Veteran Bollywood actor Anupam Kher, who recently starred in the Oscar winning movie ‘Silver Linings Playbook’, founded The Anupam Kher Foundation in 2008. It runs a programme for economically underprivileged children studying in the city’s government schools to learn creative arts. While good quality education is the focus of Anupam Kher’s foundation, it also conducts a healing programme jointly with the Tata Memorial Hospital for critically ill children and adults.
Our glam doll and the Bachchan bahu, Aishwarya Rai Bachchan, is more than just a pretty face. The most beautiful woman in the world is also known for her charitable work. She is the brand ambassador for The Eye Bank Association of India’s nationwide campaign to promote eye donation in India, and has also donated her beautiful pair of eyes to them. In 2005, she became a brand ambassador for the Government of India’s Pulse Polio campaign that was established to eradicate polio in India. In November 2004, she initiated the Aishwarya Rai Foundation to help the needy. A few years later in 2009, the actress was roped in as the first Goodwill Ambassador of Smile Train, an international organization that provides free cleft lip and palate surgery to children in need.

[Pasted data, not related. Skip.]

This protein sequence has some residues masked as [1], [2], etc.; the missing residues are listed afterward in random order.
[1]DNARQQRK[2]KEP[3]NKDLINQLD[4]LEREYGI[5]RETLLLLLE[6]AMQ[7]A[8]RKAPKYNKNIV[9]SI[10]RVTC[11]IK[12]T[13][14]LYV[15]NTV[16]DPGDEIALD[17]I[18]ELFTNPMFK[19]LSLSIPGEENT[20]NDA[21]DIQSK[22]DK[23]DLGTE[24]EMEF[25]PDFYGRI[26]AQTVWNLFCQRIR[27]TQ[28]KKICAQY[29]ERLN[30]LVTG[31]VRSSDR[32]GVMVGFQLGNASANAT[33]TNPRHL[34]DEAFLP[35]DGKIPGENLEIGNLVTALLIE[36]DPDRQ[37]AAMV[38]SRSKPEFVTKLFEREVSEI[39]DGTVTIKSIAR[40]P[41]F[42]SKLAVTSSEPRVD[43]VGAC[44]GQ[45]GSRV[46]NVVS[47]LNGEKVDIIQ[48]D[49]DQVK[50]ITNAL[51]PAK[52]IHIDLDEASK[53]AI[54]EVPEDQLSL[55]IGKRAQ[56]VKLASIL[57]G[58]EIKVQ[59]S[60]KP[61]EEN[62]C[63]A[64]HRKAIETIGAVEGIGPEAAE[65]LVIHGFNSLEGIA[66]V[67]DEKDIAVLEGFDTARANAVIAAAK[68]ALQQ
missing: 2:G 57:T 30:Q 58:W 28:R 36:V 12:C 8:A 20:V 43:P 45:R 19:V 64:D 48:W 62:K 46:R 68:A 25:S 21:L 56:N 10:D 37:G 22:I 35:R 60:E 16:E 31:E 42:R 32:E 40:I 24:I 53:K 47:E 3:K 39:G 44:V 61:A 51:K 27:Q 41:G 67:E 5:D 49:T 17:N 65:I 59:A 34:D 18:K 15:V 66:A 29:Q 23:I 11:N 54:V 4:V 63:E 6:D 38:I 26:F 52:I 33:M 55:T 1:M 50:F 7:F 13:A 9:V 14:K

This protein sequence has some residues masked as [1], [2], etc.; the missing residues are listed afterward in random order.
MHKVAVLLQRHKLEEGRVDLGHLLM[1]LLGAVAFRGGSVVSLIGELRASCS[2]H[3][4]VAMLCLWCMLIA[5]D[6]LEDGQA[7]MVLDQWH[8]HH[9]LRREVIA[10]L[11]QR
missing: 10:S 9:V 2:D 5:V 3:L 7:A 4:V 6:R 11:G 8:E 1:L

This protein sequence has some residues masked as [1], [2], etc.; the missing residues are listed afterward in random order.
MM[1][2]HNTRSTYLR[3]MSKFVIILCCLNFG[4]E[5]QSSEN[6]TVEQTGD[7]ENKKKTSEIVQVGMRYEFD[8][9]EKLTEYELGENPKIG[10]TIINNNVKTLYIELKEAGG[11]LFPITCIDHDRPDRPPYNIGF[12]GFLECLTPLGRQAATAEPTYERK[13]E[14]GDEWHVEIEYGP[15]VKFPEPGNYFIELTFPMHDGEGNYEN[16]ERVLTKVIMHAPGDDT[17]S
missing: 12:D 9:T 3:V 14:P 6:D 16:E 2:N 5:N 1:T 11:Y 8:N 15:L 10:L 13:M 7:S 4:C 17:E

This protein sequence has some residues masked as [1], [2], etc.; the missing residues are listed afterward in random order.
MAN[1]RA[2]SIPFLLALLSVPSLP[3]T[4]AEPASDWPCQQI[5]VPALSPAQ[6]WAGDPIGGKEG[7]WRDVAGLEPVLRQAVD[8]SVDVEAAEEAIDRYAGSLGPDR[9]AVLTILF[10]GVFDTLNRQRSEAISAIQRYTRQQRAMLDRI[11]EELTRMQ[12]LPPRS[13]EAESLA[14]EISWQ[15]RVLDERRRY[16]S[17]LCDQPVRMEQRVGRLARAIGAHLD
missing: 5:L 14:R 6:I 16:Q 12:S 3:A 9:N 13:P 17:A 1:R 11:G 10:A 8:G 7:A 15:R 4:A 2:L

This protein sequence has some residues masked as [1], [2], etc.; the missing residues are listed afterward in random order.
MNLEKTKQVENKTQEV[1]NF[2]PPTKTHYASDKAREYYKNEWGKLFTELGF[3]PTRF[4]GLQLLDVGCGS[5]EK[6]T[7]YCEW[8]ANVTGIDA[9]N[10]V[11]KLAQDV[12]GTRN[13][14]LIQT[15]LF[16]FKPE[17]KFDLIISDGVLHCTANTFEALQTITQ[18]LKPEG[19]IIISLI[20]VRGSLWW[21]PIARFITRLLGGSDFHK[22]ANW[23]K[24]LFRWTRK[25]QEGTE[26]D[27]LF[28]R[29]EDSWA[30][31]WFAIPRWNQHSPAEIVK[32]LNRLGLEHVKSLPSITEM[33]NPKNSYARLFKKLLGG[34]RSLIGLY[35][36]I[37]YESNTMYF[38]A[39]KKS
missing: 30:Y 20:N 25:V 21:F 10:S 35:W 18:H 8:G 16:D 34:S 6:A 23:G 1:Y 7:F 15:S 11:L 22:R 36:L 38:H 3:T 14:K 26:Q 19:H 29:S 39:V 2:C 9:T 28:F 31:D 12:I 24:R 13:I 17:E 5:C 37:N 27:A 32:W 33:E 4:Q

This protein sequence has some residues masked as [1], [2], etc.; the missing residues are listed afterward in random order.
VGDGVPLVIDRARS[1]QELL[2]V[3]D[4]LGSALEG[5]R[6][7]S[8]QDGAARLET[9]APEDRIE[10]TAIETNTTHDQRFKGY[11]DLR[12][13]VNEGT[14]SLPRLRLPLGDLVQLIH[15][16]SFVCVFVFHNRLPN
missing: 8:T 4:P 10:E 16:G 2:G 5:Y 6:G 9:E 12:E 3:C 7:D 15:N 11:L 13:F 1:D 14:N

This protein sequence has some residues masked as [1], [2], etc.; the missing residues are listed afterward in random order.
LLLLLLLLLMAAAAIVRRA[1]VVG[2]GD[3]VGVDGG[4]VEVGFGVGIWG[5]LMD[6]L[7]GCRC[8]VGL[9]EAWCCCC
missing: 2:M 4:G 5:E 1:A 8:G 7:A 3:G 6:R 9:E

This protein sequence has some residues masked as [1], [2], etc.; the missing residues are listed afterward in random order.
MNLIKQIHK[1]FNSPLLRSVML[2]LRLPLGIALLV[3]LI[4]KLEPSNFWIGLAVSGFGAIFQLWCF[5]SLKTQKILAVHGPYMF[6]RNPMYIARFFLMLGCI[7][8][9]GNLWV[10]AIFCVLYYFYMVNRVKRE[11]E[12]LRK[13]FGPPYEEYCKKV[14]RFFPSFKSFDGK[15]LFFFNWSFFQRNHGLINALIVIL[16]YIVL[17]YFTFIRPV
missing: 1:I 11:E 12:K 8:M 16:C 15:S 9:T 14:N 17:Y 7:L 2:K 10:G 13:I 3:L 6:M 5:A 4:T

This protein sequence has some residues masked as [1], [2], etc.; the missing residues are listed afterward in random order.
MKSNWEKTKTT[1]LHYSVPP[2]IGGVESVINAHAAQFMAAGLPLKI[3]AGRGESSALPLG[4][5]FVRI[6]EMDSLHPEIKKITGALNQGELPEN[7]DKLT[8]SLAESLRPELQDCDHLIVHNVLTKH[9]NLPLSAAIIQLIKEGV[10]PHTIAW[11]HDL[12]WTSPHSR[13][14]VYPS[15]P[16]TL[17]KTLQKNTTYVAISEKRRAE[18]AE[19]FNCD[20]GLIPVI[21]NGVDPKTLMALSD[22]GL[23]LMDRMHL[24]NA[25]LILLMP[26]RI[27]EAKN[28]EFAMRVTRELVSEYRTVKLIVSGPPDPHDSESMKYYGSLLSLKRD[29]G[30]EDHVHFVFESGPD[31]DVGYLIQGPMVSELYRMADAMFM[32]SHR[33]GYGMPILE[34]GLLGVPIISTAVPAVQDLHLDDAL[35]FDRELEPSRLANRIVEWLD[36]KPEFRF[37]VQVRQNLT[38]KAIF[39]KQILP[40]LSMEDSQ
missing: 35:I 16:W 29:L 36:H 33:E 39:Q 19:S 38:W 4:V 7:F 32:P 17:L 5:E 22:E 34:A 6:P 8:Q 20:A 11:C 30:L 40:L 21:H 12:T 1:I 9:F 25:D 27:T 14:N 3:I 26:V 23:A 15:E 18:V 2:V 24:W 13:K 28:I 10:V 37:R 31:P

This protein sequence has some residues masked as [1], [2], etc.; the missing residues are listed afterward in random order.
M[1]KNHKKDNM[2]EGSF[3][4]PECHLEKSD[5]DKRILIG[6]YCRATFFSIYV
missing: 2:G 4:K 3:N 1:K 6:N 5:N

Newly married Vidya Balan accepted the rural development minister Jairam Ramesh’s offer to become the brand ambassador for drinking water and sanitation campaign. The Dirty Picture actress visited a village in Mirzapur, Uttar Pradesh, where she participated in a campaign to promote children’s education and the empowerment of women. For her attempts to empower women, Balan was awarded The Prabha Khaitan Puraskar 2012 by the Calcutta Chamber of Commerce.